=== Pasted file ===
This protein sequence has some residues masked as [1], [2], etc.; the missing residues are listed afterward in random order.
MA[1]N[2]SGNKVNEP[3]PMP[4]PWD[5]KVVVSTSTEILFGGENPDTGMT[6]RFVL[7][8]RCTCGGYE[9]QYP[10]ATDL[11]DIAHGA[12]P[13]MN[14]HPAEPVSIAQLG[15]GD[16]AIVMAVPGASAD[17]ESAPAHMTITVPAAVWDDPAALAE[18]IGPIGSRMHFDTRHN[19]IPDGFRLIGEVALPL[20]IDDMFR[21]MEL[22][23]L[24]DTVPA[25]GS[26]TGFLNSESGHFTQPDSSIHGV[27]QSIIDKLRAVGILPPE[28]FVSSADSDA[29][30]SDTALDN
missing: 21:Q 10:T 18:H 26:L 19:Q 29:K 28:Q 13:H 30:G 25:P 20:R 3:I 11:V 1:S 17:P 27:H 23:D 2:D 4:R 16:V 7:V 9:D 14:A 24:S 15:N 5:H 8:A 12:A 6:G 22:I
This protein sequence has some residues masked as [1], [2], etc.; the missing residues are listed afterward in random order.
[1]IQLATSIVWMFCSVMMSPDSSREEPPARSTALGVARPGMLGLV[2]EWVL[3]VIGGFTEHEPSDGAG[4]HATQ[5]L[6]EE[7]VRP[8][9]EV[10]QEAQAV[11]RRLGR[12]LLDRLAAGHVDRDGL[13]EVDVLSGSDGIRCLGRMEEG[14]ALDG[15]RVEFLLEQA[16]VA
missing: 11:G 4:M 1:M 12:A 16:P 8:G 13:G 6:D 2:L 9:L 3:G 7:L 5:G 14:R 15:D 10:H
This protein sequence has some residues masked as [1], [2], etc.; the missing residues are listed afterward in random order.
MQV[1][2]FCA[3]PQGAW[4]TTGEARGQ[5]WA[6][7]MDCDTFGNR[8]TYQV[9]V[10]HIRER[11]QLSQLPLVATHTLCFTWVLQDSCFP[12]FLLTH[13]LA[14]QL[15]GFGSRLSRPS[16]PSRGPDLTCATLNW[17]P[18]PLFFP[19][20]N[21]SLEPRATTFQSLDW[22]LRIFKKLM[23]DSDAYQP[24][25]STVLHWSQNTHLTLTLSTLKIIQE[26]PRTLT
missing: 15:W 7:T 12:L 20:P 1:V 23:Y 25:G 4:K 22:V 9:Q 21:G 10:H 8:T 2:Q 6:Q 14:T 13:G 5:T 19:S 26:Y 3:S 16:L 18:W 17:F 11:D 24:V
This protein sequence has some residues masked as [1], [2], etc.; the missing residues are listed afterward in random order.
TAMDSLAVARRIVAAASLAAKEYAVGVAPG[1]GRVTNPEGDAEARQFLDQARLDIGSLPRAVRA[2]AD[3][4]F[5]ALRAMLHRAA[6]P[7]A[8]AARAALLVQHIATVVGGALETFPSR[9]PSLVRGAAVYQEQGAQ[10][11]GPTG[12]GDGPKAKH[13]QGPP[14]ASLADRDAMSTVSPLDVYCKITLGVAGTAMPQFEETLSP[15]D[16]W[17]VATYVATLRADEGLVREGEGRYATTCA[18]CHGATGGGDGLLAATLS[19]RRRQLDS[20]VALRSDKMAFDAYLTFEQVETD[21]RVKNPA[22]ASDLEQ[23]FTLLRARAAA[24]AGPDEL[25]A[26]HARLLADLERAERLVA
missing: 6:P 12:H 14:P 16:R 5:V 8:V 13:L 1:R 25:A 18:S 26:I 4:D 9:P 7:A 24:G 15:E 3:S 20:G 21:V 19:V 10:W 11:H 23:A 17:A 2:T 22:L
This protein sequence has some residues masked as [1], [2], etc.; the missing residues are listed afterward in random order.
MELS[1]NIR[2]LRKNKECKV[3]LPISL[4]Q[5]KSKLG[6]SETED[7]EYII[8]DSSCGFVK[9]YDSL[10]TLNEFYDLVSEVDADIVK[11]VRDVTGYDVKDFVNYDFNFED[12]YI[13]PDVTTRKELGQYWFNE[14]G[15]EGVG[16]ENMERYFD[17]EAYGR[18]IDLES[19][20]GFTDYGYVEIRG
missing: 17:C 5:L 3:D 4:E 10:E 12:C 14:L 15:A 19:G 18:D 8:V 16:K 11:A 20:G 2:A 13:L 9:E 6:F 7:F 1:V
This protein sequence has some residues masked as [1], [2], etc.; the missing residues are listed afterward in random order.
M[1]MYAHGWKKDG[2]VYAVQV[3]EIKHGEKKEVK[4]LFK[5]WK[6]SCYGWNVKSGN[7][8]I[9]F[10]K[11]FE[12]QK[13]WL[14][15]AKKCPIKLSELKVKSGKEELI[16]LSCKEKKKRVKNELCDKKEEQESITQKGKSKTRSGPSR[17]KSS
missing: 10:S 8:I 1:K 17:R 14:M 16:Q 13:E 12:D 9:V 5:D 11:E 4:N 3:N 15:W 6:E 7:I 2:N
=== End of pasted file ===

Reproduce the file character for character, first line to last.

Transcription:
This protein sequence has some residues masked as [1], [2], etc.; the missing residues are listed afterward in random order.
MA[1]N[2]SGNKVNEP[3]PMP[4]PWD[5]KVVVSTSTEILFGGENPDTGMT[6]RFVL[7][8]RCTCGGYE[9]QYP[10]ATDL[11]DIAHGA[12]P[13]MN[14]HPAEPVSIAQLG[15]GD[16]AIVMAVPGASAD[17]ESAPAHMTITVPAAVWDDPAALAE[18]IGPIGSRMHFDTRHN[19]IPDGFRLIGEVALPL[20]IDDMFR[21]MEL[22][23]L[24]DTVPA[25]GS[26]TGFLNSESGHFTQPDSSIHGV[27]QSIIDKLRAVGILPPE[28]FVSSADSDA[29][30]SDTALDN
missing: 21:Q 10:T 18:H 26:L 19:Q 29:K 28:Q 13:H 30:G 25:P 20:R 3:I 11:V 1:S 17:P 27:H 23:D 2:D 4:R 16:V 7:V 9:D 14:A 24:S 15:N 5:H 8:A 12:A 6:G 22:I
This protein sequence has some residues masked as [1], [2], etc.; the missing residues are listed afterward in random order.
[1]IQLATSIVWMFCSVMMSPDSSREEPPARSTALGVARPGMLGLV[2]EWVL[3]VIGGFTEHEPSDGAG[4]HATQ[5]L[6]EE[7]VRP[8][9]EV[10]QEAQAV[11]RRLGR[12]LLDRLAAGHVDRDGL[13]EVDVLSGSDGIRCLGRMEEG[14]ALDG[15]RVEFLLEQA[16]VA
missing: 11:G 4:M 1:M 12:A 16:P 8:G 13:G 6:D 2:L 9:L 3:G 7:L 5:G 14:R 15:D 10:H
This protein sequence has some residues masked as [1], [2], etc.; the missing residues are listed afterward in random order.
MQV[1][2]FCA[3]PQGAW[4]TTGEARGQ[5]WA[6][7]MDCDTFGNR[8]TYQV[9]V[10]HIRER[11]QLSQLPLVATHTLCFTWVLQDSCFP[12]FLLTH[13]LA[14]QL[15]GFGSRLSRPS[16]PSRGPDLTCATLNW[17]P[18]PLFFP[19][20]N[21]SLEPRATTFQSLDW[22]LRIFKKLM[23]DSDAYQP[24][25]STVLHWSQNTHLTLTLSTLKIIQE[26]PRTLT
missing: 15:W 7:T 12:L 20:P 1:V 23:Y 25:G 4:K 22:V 9:Q 21:G 10:H 8:T 2:Q 6:Q 14:T 13:G 5:T 19:S 26:Y 3:S 16:L 18:W 17:F 11:D 24:V
This protein sequence has some residues masked as [1], [2], etc.; the missing residues are listed afterward in random order.
TAMDSLAVARRIVAAASLAAKEYAVGVAPG[1]GRVTNPEGDAEARQFLDQARLDIGSLPRAVRA[2]AD[3][4]F[5]ALRAMLHRAA[6]P[7]A[8]AARAALLVQHIATVVGGALETFPSR[9]PSLVRGAAVYQEQGAQ[10][11]GPTG[12]GDGPKAKH[13]QGPP[14]ASLADRDAMSTVSPLDVYCKITLGVAGTAMPQFEETLSP[15]D[16]W[17]VATYVATLRADEGLVREGEGRYATTCA[18]CHGATGGGDGLLAATLS[19]RRRQLDS[20]VALRSDKMAFDAYLTFEQVETD[21]RVKNPA[22]ASDLEQ[23]FTLLRARAAA[24]AGPDEL[25]A[26]HARLLADLERAERLVA
missing: 6:P 12:H 14:P 16:R 5:V 8:V 13:L 1:R 25:A 18:S 26:I 4:D 9:P 7:A 24:G 15:E 3:S 20:G 21:V 19:V 10:W 11:H 23:A 17:A 2:T 22:L
This protein sequence has some residues masked as [1], [2], etc.; the missing residues are listed afterward in random order.
MELS[1]NIR[2]LRKNKECKV[3]LPISL[4]Q[5]KSKLG[6]SETED[7]EYII[8]DSSCGFVK[9]YDSL[10]TLNEFYDLVSEVDADIVK[11]VRDVTGYDVKDFVNYDFNFED[12]YI[13]PDVTTRKELGQYWFNE[14]G[15]EGVG[16]ENMERYFD[17]EAYGR[18]IDLES[19][20]GFTDYGYVEIRG
missing: 17:C 5:L 3:D 4:E 10:E 12:C 14:L 15:A 19:G 18:D 8:V 16:K 11:A 20:G 2:A 13:L 9:E 6:F 7:F 1:V
This protein sequence has some residues masked as [1], [2], etc.; the missing residues are listed afterward in random order.
M[1]MYAHGWKKDG[2]VYAVQV[3]EIKHGEKKEVK[4]LFK[5]WK[6]SCYGWNVKSGN[7][8]I[9]F[10]K[11]FE[12]QK[13]WL[14][15]AKKCPIKLSELKVKSGKEELI[16]LSCKEKKKRVKNELCDKKEEQESITQKGKSKTRSGPSR[17]KSS
missing: 10:S 8:I 1:K 17:R 14:M 16:Q 13:E 12:D 9:V 5:D 11:E 4:N 3:N 15:W 6:E 7:I 2:N